The Elder Scrolls IV: Shivering Isles
Platform: Xbox 360
Publisher: 2K Games
Developer: Bethesda Softworks
Genre: Action RPG
Format: DVD-ROM
Released: US 03/26/07

Graphics: 96%
Sound: 70%
Gameplay: 80%
Control: 90%
Story: 85%
Overall: 85%
Reviews Grading Scale
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The manic side of madness.
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Haskill: always so amused.
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Stop order from infringing upon the Isles; preserve the madness!
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Was this Xeddefen or Xedilian? Even the names are similar.
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Kyle Miller
The Elder Scrolls IV: Shivering Isles
Kyle Miller

Typically, one expects a video game expansion to accomplish one thing: expansion. That normally refers to new content in the form of additional quests, locations, characters, and items. Expecting anything more out of an expansion would probably be asking too much. Bethesda agrees. With Shivering Isles, Bethesda brings an entirely new continent of content to the television screen, but they fail to fix Oblivion's numerous issues. The result is a trip worth taking, but only if the player can tolerate another thirty hours of those frequent vexations.


After installing the expansion, the player is greeted with a quest 24 hours later (in realtime). A mysterious door has appeared in the heart of one of Cyrodiil's rivers, and those that enter return in a state of mental rot. Of course, the player can't resist the beckoning maw of the strange portal to the Shivering Isles, a land of utter madness. Awaiting him or her beyond is the Prince of Madness, Sheogorath, who requests a champion come forth to save his realm from all that is orderly.

While the plot of Shivering Isles is just another rendition of saving the world, the setting is more unique and engaging than anything found in Oblivion. The Isles, which are really just one continent, combine the two major aspects of madness: mania and dementia. The continent itself is split in two, with colorful, flamboyant landscapes on the side of Mania, and dark, depressing ones in Dementia. Even the inhabitants of the Isles play off this duality, although the player may find little difference between the personalities of citizens from one aspect or the other. Many of the characters found within are more interesting than those of Cyrodiil, yet their eccentricities represent the extent of their development. Even major characters such as the Prince are entertaining, but shallow. The overall theme of insanity prevalent in the expansion, however, is more than enough to set it apart from Oblivion.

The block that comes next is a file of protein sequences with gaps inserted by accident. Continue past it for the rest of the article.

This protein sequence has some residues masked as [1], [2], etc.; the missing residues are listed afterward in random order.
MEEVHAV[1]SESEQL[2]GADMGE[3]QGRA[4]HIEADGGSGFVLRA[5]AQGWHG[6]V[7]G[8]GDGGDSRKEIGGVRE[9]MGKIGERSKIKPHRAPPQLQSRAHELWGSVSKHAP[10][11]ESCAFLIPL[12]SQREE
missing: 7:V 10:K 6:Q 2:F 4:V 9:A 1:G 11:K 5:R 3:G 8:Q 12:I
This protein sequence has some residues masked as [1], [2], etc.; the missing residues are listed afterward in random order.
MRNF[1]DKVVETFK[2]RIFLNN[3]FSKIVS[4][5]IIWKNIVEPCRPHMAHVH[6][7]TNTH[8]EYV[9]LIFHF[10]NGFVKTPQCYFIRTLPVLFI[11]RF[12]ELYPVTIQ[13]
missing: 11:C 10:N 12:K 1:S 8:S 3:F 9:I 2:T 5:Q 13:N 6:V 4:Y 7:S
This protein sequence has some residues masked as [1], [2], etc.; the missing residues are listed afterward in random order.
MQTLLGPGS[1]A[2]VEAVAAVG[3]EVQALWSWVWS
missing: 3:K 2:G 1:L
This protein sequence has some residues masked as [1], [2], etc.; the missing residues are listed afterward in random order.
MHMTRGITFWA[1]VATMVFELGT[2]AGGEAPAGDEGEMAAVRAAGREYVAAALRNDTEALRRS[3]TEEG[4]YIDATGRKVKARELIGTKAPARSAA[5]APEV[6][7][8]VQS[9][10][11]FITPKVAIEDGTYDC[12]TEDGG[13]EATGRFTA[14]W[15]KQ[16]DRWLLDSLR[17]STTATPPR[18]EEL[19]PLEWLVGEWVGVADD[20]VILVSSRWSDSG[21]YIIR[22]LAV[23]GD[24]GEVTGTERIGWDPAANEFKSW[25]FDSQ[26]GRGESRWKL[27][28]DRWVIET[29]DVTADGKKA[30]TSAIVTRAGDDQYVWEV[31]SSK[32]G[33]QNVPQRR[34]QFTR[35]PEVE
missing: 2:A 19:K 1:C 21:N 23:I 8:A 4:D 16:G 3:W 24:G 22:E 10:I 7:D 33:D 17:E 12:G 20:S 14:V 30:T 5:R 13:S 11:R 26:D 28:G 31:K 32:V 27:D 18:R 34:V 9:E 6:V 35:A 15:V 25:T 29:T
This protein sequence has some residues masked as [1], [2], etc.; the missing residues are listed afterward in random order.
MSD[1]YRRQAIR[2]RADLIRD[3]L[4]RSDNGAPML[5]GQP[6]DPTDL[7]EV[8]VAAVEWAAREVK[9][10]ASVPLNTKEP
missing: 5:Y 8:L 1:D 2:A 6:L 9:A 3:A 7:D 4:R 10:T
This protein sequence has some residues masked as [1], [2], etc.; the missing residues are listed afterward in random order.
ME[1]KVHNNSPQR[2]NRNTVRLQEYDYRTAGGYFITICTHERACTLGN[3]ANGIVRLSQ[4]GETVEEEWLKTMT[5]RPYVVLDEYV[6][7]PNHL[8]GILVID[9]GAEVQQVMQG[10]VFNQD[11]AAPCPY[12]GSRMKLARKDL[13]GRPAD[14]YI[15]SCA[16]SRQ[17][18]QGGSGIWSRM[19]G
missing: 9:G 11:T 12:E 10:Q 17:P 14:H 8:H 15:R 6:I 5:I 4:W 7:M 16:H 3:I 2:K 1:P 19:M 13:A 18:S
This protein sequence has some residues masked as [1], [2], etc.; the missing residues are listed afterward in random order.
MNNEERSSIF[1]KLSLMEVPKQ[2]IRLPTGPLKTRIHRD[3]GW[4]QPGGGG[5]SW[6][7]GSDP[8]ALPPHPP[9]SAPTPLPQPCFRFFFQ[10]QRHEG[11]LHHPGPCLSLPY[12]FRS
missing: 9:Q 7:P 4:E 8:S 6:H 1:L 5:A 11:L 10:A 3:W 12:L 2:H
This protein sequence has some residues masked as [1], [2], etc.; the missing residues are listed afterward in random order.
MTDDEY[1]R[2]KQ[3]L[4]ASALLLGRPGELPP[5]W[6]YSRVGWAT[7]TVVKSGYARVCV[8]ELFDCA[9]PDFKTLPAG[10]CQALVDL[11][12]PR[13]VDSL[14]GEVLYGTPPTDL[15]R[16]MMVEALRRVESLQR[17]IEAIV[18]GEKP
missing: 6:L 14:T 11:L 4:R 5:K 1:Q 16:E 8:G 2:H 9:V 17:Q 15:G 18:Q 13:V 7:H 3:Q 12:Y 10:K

Like its parent game, Shivering Isles represents some of the most detailed and consistently beautiful (or haunting) graphics on the console. Those bored with the look of Cyrodiil will have no complaints; the look of the Isles is completely different. The expansion includes two unique outdoor environments and three or four new dungeon types. To further the excellence of this change, the atmosphere of each terrain precisely matches that of Mania or Dementia, whichever it is attempting to capture. Manic land is full of prismatic grasses and towering mushrooms reminiscent of those in Morrowind. Demented land is dead and grey, with gnarled roots and mossy swamps. Beyond the environments, the Isles are home to several new character models, as well as a handful of original dungeon denizens. If the Isles looked just like another part of Cyrodiil, the experience would be significantly diminished, but Bethesda wasn't lazy when it came to physical design. If only they hadn't been elsewhere.